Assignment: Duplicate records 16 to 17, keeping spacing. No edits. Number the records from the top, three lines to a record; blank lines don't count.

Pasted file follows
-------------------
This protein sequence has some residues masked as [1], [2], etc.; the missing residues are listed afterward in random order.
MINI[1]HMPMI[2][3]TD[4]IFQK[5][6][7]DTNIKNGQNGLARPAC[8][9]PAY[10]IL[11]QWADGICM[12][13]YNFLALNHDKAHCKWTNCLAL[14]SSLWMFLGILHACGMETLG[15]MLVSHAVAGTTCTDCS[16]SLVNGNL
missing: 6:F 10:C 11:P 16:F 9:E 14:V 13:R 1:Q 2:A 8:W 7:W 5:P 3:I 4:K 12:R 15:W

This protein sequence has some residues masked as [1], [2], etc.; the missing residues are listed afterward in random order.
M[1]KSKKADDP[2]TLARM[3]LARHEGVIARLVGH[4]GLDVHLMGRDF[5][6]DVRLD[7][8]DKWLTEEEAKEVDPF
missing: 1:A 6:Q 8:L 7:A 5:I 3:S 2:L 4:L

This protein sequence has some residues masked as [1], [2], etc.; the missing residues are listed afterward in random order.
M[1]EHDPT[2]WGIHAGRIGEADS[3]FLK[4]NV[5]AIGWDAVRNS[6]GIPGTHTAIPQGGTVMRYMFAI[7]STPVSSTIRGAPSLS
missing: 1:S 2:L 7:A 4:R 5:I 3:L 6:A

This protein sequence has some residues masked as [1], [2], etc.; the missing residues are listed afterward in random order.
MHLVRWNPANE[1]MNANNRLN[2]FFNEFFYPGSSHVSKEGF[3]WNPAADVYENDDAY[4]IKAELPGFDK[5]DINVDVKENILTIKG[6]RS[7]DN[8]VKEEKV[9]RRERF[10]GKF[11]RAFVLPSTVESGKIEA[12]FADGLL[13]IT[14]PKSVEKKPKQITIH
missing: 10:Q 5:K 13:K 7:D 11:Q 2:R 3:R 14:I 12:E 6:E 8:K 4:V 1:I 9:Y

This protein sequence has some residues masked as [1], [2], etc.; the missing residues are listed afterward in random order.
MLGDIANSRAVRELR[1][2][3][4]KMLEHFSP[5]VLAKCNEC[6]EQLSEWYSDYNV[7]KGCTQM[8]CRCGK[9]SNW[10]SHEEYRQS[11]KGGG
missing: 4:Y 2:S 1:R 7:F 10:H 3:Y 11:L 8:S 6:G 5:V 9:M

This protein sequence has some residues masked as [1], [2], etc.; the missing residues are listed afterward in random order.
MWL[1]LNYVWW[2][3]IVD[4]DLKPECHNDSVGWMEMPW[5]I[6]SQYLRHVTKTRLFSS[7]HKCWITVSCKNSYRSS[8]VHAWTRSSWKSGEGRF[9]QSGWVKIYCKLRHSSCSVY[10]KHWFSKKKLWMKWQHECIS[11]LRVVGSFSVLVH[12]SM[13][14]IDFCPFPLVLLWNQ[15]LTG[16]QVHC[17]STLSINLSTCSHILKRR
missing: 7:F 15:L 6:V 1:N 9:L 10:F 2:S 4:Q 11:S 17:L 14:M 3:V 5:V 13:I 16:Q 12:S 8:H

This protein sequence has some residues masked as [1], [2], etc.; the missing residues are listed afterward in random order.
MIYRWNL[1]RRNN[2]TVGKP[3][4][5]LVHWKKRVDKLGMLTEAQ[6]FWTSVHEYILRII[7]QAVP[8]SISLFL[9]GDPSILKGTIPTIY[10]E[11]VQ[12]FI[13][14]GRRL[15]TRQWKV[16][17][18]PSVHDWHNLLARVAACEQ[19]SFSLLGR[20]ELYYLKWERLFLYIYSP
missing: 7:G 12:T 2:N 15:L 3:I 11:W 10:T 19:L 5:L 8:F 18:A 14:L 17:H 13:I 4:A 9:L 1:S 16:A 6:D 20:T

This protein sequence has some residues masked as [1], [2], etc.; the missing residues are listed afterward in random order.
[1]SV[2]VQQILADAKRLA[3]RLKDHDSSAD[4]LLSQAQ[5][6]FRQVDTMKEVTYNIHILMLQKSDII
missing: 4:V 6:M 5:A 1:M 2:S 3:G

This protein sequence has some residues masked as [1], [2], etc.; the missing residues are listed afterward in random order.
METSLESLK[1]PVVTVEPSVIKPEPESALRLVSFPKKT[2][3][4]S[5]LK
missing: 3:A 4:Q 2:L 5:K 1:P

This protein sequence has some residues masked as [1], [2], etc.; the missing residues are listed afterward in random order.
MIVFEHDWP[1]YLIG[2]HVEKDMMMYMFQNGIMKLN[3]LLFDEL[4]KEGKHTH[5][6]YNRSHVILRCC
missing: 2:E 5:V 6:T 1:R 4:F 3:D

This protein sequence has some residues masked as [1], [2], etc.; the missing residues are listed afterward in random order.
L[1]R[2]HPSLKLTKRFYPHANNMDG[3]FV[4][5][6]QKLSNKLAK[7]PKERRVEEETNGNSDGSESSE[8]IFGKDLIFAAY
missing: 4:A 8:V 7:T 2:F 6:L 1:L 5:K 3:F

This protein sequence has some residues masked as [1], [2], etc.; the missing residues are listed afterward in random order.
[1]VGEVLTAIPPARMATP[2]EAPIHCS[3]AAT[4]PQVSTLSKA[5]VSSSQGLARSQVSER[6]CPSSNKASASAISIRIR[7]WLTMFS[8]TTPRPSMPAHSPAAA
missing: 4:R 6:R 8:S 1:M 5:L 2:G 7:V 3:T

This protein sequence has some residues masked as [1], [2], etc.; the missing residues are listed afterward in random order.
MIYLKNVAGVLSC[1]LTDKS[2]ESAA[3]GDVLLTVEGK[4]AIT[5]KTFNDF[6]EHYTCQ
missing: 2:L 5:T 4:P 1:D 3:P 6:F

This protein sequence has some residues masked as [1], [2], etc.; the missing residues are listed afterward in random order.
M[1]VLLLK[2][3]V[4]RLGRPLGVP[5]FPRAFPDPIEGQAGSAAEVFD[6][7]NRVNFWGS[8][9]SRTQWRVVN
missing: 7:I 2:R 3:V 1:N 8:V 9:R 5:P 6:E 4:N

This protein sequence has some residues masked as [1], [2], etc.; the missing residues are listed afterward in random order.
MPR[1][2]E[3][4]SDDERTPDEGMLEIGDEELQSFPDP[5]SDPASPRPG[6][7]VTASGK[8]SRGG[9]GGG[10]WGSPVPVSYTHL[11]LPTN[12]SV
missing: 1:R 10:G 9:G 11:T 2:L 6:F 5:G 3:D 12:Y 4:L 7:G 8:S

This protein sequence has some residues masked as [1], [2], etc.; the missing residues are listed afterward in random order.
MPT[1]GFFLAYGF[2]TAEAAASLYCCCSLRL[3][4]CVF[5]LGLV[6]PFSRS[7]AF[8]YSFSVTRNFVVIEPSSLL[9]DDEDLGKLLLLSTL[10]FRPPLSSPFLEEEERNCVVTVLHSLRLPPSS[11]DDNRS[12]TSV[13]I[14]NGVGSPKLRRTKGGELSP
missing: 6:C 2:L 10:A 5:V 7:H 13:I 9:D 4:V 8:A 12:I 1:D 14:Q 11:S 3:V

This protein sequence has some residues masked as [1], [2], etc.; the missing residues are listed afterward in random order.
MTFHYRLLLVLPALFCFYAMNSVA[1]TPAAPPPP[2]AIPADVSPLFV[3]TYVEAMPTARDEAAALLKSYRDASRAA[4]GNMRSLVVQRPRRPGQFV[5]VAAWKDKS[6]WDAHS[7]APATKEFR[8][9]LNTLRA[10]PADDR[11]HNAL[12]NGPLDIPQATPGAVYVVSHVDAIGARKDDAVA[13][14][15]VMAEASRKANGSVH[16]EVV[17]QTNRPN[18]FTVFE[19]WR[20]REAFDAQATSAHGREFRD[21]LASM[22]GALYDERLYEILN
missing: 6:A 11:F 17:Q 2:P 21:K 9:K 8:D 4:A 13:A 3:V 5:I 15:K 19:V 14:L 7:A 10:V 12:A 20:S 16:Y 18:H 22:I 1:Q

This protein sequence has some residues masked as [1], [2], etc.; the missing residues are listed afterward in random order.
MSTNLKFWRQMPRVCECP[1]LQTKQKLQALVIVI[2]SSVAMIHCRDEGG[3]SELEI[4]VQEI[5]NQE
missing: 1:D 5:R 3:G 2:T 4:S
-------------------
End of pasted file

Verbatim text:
This protein sequence has some residues masked as [1], [2], etc.; the missing residues are listed afterward in random order.
MPT[1]GFFLAYGF[2]TAEAAASLYCCCSLRL[3][4]CVF[5]LGLV[6]PFSRS[7]AF[8]YSFSVTRNFVVIEPSSLL[9]DDEDLGKLLLLSTL[10]FRPPLSSPFLEEEERNCVVTVLHSLRLPPSS[11]DDNRS[12]TSV[13]I[14]NGVGSPKLRRTKGGELSP
missing: 6:C 2:L 10:A 5:V 7:H 13:I 9:D 4:V 8:A 12:I 1:D 14:Q 11:S 3:V

This protein sequence has some residues masked as [1], [2], etc.; the missing residues are listed afterward in random order.
MTFHYRLLLVLPALFCFYAMNSVA[1]TPAAPPPP[2]AIPADVSPLFV[3]TYVEAMPTARDEAAALLKSYRDASRAA[4]GNMRSLVVQRPRRPGQFV[5]VAAWKDKS[6]WDAHS[7]APATKEFR[8][9]LNTLRA[10]PADDR[11]HNAL[12]NGPLDIPQATPGAVYVVSHVDAIGARKDDAVA[13][14][15]VMAEASRKANGSVH[16]EVV[17]QTNRPN[18]FTVFE[19]WR[20]REAFDAQATSAHGREFRD[21]LASM[22]GALYDERLYEILN
missing: 6:A 11:F 17:Q 2:P 21:K 9:K 8:D 4:A 13:A 3:V 5:I 15:K 19:V 14:L 7:A 10:V 12:A 20:S 16:Y 18:H 22:I 1:Q